• 4.
    De Koeijer, Bjorn
    et al.
    Top Institute Food and Nutrition, Wageningen, The Netherlands.
    De Lange, Jos
    University of Twente, The Netherlands.
    Wever, Renee
    Linköping University, Department of Management and Engineering, Machine Design. Linköping University, Faculty of Science & Engineering.
    Desired, Perceived, and Achieved Sustainability: Trade-Offs in Strategic and Operational Packaging Development2017In: Sustainability, ISSN 2071-1050, E-ISSN 2071-1050, Vol. 9, no 10, article id 1923Article in journal (Refereed)
    Abstract [en]

     The alignment of the strategic and the operational level of packaging development

    in relation to the integration of sustainability is not addressed extensively in current research.

    This paper aims to address this, by focusing on the decision-making interrelations of key actors

    (marketing and packaging development) within multidisciplinary product-packaging development

    teams. The research is conducted by means of a qualitative approach, consisting of semi-structured

    interviews with individual packaging development team members, complemented with a newly

    developed visualization tool. The research builds upon eight cases within brand owners, packaging

    material suppliers and packaging development consultants. The main findings of the study

    include the decision-making trade-offs between sustainability considerations and other project

    indicators, such as costs, time-to-market and technical challenges. These trade-offs are linked to

    the strategic and operational roles of key actors, and to internal and external factors influencing

    sustainable development processes. This research’s contribution is to address the alignment of the

    strategic and the operational levels of sustainable packaging development, in relation to (1) decision

    making and interrelations within multidisciplinary development teams; and (2) the relevance of

    development-influencing factors. This provides opportunities for further development of sustainable

    packaging models and tools, in order to align the strategic and operational level of development.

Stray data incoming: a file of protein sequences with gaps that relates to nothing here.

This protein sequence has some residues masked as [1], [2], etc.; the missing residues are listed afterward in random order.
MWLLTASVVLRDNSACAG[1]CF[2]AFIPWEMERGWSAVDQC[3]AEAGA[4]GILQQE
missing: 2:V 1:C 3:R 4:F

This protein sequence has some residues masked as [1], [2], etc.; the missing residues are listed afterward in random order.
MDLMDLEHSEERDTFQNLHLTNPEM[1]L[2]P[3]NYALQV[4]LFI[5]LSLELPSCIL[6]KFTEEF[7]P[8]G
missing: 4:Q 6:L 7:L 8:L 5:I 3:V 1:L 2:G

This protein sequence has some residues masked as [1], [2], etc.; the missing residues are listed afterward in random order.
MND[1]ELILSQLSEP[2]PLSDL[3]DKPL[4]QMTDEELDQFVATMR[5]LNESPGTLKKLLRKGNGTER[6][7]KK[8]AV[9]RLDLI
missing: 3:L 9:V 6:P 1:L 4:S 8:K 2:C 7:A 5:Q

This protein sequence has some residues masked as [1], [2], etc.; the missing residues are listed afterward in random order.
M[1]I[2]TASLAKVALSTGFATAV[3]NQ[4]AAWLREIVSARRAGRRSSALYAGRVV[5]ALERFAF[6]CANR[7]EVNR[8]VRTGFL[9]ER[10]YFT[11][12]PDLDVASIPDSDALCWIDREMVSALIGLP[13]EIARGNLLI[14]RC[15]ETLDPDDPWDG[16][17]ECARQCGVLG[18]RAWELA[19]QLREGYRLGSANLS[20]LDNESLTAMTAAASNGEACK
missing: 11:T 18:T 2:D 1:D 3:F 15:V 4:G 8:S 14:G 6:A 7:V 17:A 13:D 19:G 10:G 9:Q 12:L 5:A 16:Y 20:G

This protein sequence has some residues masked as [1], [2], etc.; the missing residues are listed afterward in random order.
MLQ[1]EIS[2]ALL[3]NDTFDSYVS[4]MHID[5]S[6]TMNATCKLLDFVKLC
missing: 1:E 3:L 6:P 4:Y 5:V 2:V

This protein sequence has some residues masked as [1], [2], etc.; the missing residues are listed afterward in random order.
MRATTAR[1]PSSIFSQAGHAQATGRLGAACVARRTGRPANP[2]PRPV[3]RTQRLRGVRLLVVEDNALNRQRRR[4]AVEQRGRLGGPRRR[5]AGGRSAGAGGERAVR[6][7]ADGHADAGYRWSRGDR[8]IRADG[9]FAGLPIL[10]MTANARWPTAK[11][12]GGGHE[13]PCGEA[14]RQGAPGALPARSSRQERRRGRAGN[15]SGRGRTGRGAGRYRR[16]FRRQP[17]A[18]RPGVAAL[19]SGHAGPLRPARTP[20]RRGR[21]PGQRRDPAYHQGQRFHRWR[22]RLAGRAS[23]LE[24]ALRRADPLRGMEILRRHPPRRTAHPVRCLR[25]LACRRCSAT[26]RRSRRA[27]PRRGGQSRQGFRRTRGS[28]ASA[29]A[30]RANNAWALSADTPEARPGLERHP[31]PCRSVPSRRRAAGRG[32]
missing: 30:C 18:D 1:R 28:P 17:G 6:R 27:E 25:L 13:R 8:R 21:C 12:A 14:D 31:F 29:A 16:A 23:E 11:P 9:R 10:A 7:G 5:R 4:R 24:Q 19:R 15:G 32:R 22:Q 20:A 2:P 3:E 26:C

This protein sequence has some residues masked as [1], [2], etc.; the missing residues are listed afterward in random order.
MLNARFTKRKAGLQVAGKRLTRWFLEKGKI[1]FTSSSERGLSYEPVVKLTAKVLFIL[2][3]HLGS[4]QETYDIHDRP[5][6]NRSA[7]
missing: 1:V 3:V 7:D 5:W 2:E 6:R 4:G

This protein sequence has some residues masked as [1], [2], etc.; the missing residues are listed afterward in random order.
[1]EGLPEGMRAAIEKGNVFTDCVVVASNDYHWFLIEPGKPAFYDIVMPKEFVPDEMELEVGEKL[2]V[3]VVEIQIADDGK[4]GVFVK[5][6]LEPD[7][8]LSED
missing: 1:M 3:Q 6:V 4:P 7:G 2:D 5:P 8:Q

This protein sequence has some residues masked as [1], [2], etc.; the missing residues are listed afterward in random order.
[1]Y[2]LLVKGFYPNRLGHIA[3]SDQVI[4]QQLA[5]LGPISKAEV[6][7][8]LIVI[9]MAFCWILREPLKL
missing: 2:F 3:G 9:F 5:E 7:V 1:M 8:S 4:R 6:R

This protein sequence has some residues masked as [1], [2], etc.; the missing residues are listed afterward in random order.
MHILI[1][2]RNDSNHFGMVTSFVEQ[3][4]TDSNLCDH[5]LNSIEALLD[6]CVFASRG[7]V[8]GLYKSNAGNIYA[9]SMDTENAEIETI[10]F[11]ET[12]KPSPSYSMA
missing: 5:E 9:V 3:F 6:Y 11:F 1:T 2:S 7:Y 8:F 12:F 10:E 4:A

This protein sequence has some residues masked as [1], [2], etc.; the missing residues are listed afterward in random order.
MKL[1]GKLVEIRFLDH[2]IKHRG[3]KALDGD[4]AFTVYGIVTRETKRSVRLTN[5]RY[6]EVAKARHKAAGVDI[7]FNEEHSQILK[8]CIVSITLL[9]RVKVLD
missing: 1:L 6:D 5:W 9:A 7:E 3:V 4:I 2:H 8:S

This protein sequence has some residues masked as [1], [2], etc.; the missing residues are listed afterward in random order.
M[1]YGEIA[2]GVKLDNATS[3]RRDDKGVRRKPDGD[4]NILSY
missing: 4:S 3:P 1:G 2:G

• 5.
    Fallde, Magdalena
    et al.
    Linköping University, Department of Thematic Studies, Technology and Social Change. Linköping University, Faculty of Arts and Sciences.
    Toren, Johan
    RISE Research Institute Sweden, Sweden.
    Wetterlund, Elisabeth
    Luleå University of Technology, Sweden.
    Energy System Models as a Means of Visualising Barriers and Drivers of Forest-Based Biofuels: An Interview Study of Developers and Potential Users2017In: Sustainability, ISSN 2071-1050, E-ISSN 2071-1050, Vol. 9, no 10, article id 1792Article in journal (Refereed)
    Abstract [en]

    Forest-derived biofuels have been on the agenda for several decades. Despite extensive research and development efforts, forest biofuel concepts have nevertheless not yet been realized on any significant scale. The discrepancy between the expectations from the research community and the lack of momentum regarding biofuel production raises the question of if and how research results can be used to achieve such goals. Here, we report results from an interview study with the aim of evaluating how energy system models can be used to illustrate barriers and drivers for forest biofuels, with focus on Swedish conditions, using the BeWhere model as case. The study is framed as an example of expertise, and problematizes how energy system models are interpreted among expected users. While the interviews revealed some general scepticism regarding models, and what kinds of questions they can answer, the belief was also expressed that increased complexity might be an advantage in terms of being able to accommodate more barriers against forest biofuels. The study illustrates the complexity of this policy area, where an energy system model can answer some, but never all, what if...? questions. The results reveal a need for reformation in energy system modelling in order to more explicitly make society the subject of the work, and also illustrate that the belief in expertise as a tool for consensus-building in decision-making should be questioned.

  • 6.
    Feiz, Roozbeh
    et al.
    Linköping University, Department of Management and Engineering, Environmental Technology and Management. Linköping University, Faculty of Science & Engineering. Biogas Research Center.
    Ammenberg, Jonas
    Linköping University, Department of Management and Engineering, Environmental Technology and Management. Linköping University, Faculty of Science & Engineering.
    Björn, Annika
    Linköping University, Department of Thematic Studies, Tema Environmental Change. Linköping University, Faculty of Arts and Sciences.
    Yufang, Guo
    School of Environmental Science and Engineering, Guangzhou University, Guangzhou, China.
    Karlsson, Magnus
    Linköping University, Department of Management and Engineering, Energy Systems. Linköping University, Faculty of Science & Engineering.
    Liu, Yonghui
    School of Environmental Science and Engineering, Guangzhou University, Guangzhou, China.
    Liu, Yuxian
    Linköping University. Guangzhou University Research Center on Urban Sustainable Development, Guangzhou University, Guangzhou, China.
    Masuda, Laura Shizue Moriga
    Institute of Biology, Federal University of Rio de Janeiro, Rio de Janeiro, Brazil.
    Enrich-Prast, Alex
    Linköping University, Department of Thematic Studies, Tema Environmental Change. Linköping University, Faculty of Arts and Sciences.
    Rohracher, Harald
    Linköping University, Department of Thematic Studies, Technology and Social Change. Linköping University, Faculty of Arts and Sciences.
    Trygg, Kristina